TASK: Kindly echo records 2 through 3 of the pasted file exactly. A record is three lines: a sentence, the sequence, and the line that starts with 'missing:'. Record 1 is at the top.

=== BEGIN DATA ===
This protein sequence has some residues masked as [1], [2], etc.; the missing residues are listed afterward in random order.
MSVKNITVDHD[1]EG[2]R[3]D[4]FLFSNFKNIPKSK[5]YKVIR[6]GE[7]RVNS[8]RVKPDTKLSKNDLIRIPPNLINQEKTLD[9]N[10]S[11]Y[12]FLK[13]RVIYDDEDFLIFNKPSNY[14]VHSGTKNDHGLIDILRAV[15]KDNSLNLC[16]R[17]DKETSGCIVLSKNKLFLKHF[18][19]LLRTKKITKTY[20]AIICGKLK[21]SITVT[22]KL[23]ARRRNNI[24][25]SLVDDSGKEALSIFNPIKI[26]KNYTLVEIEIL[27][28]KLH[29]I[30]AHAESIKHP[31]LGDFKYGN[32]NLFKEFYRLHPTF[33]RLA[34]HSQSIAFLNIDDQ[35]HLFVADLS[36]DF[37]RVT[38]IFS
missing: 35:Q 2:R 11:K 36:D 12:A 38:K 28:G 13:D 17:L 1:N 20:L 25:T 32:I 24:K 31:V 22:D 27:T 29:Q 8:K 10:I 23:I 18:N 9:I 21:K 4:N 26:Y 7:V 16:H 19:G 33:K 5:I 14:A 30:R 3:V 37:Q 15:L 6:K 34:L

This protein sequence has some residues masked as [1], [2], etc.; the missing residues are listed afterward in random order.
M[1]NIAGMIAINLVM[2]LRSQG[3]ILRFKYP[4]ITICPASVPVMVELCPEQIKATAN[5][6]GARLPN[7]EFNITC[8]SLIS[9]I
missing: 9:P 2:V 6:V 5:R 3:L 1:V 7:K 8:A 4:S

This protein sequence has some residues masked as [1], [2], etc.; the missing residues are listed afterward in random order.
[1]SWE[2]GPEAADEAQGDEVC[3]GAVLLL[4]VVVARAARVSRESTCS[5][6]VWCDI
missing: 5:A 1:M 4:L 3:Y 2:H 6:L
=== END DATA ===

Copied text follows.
This protein sequence has some residues masked as [1], [2], etc.; the missing residues are listed afterward in random order.
M[1]NIAGMIAINLVM[2]LRSQG[3]ILRFKYP[4]ITICPASVPVMVELCPEQIKATAN[5][6]GARLPN[7]EFNITC[8]SLIS[9]I
missing: 9:P 2:V 6:V 5:R 3:L 1:V 7:K 8:A 4:S

This protein sequence has some residues masked as [1], [2], etc.; the missing residues are listed afterward in random order.
[1]SWE[2]GPEAADEAQGDEVC[3]GAVLLL[4]VVVARAARVSRESTCS[5][6]VWCDI
missing: 5:A 1:M 4:L 3:Y 2:H 6:L